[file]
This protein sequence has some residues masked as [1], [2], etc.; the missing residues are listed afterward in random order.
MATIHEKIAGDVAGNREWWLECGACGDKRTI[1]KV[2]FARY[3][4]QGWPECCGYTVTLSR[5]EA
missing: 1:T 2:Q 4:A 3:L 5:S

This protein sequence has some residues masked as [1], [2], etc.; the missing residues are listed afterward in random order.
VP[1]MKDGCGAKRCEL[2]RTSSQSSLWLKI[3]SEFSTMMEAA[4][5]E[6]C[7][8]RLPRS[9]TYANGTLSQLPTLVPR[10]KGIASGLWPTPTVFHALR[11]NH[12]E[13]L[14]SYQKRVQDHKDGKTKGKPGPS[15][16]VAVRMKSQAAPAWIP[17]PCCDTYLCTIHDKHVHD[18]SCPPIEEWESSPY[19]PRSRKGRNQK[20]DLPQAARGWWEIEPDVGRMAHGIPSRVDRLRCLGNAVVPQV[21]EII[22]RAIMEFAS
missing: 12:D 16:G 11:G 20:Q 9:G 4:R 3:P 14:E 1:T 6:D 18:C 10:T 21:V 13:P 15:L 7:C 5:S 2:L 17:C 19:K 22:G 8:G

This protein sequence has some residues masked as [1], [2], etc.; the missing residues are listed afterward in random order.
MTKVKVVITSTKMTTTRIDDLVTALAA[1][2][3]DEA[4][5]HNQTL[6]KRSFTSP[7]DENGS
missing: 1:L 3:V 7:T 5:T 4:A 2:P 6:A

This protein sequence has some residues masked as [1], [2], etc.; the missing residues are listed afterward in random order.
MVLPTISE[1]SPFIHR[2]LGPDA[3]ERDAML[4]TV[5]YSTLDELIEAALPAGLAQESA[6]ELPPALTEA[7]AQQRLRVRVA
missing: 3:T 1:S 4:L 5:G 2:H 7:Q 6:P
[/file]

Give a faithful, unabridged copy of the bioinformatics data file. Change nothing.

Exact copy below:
This protein sequence has some residues masked as [1], [2], etc.; the missing residues are listed afterward in random order.
MATIHEKIAGDVAGNREWWLECGACGDKRTI[1]KV[2]FARY[3][4]QGWPECCGYTVTLSR[5]EA
missing: 1:T 2:Q 4:A 3:L 5:S

This protein sequence has some residues masked as [1], [2], etc.; the missing residues are listed afterward in random order.
VP[1]MKDGCGAKRCEL[2]RTSSQSSLWLKI[3]SEFSTMMEAA[4][5]E[6]C[7][8]RLPRS[9]TYANGTLSQLPTLVPR[10]KGIASGLWPTPTVFHALR[11]NH[12]E[13]L[14]SYQKRVQDHKDGKTKGKPGPS[15][16]VAVRMKSQAAPAWIP[17]PCCDTYLCTIHDKHVHD[18]SCPPIEEWESSPY[19]PRSRKGRNQK[20]DLPQAARGWWEIEPDVGRMAHGIPSRVDRLRCLGNAVVPQV[21]EII[22]RAIMEFAS
missing: 12:D 16:G 11:G 20:Q 9:G 4:R 3:P 14:E 1:T 6:D 18:C 10:T 21:V 13:P 15:L 7:C 5:S 2:L 17:C 19:K 22:G 8:G

This protein sequence has some residues masked as [1], [2], etc.; the missing residues are listed afterward in random order.
MTKVKVVITSTKMTTTRIDDLVTALAA[1][2][3]DEA[4][5]HNQTL[6]KRSFTSP[7]DENGS
missing: 1:L 3:V 7:T 5:T 4:A 2:P 6:A

This protein sequence has some residues masked as [1], [2], etc.; the missing residues are listed afterward in random order.
MVLPTISE[1]SPFIHR[2]LGPDA[3]ERDAML[4]TV[5]YSTLDELIEAALPAGLAQESA[6]ELPPALTEA[7]AQQRLRVRVA
missing: 3:T 1:S 4:L 5:G 2:H 7:Q 6:P